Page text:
"There was a night, maybe sometime around 1993, when I [Joe Matt] was working on an issue of my comic book, Peepshow and I was using some xeroxes of Peanuts strips from the collection, “You Can Do It, Charlie Brown” as blotter-paper. Anyway, there came a moment when I was using white-out and to remove some excess white-out from my brush, I wiped it on the blotter paper beneath my hand. And that’s how I came to idly white-out the words balloons on a few Peanuts strips. Once I saw the balloons whited-out and forgot what they originally said, I began filling them with the first perverted thing my brain thought they might say. It was so much fun and I was so happy with the results that I brought the pages out to show to Seth and Chester [Brown] the next day. Seth was eager to try it and immediately suggested we each go home and produce a set number of pages for a mini comic. Less than a week later, Chester brought out his original take on the concept and put Seth and I to shame." [more inside]
posted by Alvy Ampersand at 7:59 AM PST - 56 comments

Not Common People
Not Common People is a photography blog. It's probably NSFW.
posted by chunking express at 7:34 AM PST - 37 comments

"We do what we want here. We don't have rules. At the surface..."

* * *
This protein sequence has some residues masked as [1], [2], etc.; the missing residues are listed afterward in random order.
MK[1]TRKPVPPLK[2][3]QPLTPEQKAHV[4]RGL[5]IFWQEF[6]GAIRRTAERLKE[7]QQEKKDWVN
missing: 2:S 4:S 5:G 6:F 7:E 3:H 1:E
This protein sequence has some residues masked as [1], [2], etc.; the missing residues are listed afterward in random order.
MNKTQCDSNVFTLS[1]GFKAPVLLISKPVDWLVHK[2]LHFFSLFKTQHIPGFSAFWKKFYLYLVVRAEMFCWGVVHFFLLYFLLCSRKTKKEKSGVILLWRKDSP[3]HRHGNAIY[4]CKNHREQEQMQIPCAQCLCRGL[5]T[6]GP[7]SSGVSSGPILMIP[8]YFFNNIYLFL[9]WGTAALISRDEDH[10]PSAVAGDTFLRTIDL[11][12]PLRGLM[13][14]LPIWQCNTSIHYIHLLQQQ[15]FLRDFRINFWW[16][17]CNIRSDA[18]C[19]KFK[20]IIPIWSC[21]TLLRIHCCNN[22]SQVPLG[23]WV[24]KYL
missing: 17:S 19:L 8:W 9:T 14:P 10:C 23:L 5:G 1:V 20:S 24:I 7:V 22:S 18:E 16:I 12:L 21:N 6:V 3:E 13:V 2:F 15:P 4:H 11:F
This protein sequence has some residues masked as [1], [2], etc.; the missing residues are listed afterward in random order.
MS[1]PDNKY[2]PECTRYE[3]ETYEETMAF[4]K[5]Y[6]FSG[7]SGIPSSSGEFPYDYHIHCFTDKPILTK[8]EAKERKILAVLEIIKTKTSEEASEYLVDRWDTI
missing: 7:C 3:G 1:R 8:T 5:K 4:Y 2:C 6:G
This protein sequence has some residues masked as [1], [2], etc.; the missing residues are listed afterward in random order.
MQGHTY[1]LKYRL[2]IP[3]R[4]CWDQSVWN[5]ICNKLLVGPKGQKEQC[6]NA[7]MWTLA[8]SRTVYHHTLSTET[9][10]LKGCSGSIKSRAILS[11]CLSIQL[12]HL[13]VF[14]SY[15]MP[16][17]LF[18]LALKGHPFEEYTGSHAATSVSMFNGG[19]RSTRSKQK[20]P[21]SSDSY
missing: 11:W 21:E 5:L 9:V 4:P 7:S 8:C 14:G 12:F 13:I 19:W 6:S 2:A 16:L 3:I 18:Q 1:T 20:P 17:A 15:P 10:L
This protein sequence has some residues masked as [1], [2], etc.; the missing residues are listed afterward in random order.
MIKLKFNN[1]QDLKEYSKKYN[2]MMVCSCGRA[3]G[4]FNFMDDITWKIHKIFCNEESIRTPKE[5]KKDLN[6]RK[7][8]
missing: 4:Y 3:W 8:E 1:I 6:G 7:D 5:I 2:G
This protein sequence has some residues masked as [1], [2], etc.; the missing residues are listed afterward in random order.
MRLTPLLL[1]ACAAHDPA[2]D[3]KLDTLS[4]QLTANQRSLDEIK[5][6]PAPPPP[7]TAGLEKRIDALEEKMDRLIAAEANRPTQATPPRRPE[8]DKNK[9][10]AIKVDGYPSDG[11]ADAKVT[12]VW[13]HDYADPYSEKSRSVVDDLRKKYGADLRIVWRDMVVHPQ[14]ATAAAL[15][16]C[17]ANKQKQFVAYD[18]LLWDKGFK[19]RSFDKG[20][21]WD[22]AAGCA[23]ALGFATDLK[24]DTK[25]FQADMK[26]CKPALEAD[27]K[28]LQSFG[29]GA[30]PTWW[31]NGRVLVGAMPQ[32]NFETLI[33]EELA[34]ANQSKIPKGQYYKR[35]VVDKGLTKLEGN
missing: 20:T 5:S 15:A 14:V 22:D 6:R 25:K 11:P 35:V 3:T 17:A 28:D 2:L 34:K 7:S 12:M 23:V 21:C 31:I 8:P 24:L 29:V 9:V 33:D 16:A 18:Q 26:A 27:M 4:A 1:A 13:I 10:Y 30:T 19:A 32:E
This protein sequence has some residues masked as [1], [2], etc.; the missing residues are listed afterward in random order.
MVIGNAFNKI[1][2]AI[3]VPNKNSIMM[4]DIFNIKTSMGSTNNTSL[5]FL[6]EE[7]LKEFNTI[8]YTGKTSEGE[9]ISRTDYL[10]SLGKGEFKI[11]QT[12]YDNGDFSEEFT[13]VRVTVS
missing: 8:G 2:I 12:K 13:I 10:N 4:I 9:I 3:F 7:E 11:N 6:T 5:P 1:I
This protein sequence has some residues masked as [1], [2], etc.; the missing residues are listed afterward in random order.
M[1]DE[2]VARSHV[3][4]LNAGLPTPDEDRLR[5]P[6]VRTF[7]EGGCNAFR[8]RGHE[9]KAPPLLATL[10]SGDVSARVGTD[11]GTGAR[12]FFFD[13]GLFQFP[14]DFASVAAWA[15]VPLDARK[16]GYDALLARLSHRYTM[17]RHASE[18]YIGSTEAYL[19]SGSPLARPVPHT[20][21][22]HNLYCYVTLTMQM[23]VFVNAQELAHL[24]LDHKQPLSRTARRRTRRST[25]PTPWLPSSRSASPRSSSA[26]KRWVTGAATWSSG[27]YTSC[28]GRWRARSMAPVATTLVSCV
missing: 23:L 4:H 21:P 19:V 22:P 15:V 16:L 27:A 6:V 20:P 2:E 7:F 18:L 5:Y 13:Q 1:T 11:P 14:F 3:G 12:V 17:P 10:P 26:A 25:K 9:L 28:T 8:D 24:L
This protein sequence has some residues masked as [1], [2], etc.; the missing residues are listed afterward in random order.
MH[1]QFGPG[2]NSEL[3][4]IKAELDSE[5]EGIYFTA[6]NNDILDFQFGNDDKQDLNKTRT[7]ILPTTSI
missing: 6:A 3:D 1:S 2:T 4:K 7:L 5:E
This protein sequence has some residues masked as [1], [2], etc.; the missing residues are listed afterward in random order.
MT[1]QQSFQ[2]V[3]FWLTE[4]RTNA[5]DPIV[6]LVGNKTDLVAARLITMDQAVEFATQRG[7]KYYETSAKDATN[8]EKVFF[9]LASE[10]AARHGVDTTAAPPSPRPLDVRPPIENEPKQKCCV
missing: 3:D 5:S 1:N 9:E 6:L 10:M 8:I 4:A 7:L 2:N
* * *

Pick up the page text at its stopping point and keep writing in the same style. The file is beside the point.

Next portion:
Paris Catacombs. National Geographic's Neil Shea goes underground in Paris. Photography by Stephen Alvarez.
posted by The Mouthchew at 7:25 AM PST - 23 comments

Two Thumbs Up
Roger Ebert gets a new chin An inspirational story; and he is due back on TV real soon.
posted by Jaymzifer at 7:18 AM PST - 47 comments

Aspects Of This Are Hard To Bear
Lily the bear is giving birth and is going under the web cam again. The web cam and the American Bear Center are the creation of Lynn Rogers. Dr. Rogers work has his critics: "I highly disagree with the way Lynn Rogers has decided to pimp out these bears in order to pay off HIS debt. Instead of studying bears, I believe he has successfully 'studied' humans and has found the trick to manipulating them. "
posted by Xurando at 6:50 AM PST - 11 comments

In Soviet Russia Lake Vostock penetrates you
Lake Vostok (previously) is about to be breached by a team of Russian scientists. The ice cores from Vostok Station have given us a continuous record of the earth's climate going back 420,000 years. Some scientists are worried that the breaching of the lake may lead to contamination. [more inside]
posted by AElfwine Evenstar at 6:35 AM PST - 40 comments

The Most Fired-Up Guy with the Strongest and Most Unbreakable Back
Cromartie High School is a Japanese manga and animated series. It investigates poignant issues and themes in contemporary culture such as Internet Trolls, Denial, and Perception. Most importantly, it educates the viewer on what it takes to be an honest-to-goodness Badass. [more inside]
posted by lemuring at 4:40 AM PST - 29 comments